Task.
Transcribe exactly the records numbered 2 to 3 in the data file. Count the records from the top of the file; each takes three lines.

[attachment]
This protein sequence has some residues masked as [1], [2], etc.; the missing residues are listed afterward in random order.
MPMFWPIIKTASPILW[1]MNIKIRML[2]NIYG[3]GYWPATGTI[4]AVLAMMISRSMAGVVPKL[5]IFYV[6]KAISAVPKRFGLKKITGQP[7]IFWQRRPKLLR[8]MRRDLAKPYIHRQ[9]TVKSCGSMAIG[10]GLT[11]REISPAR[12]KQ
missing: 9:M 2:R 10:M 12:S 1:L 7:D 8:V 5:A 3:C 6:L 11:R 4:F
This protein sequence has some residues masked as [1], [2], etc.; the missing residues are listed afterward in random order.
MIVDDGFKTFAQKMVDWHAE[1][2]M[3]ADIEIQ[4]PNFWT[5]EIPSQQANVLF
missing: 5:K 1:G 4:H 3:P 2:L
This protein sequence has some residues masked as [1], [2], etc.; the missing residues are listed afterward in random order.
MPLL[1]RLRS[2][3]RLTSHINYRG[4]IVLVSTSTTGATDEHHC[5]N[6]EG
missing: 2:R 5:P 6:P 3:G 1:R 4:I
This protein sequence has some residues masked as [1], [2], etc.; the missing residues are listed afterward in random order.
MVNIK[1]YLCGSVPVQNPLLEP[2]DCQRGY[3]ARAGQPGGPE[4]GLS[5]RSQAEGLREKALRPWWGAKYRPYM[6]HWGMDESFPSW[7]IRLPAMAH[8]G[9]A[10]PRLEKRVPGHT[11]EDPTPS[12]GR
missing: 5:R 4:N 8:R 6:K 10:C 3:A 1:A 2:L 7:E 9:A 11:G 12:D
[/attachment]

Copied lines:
This protein sequence has some residues masked as [1], [2], etc.; the missing residues are listed afterward in random order.
MIVDDGFKTFAQKMVDWHAE[1][2]M[3]ADIEIQ[4]PNFWT[5]EIPSQQANVLF
missing: 5:K 1:G 4:H 3:P 2:L
This protein sequence has some residues masked as [1], [2], etc.; the missing residues are listed afterward in random order.
MPLL[1]RLRS[2][3]RLTSHINYRG[4]IVLVSTSTTGATDEHHC[5]N[6]EG
missing: 2:R 5:P 6:P 3:G 1:R 4:I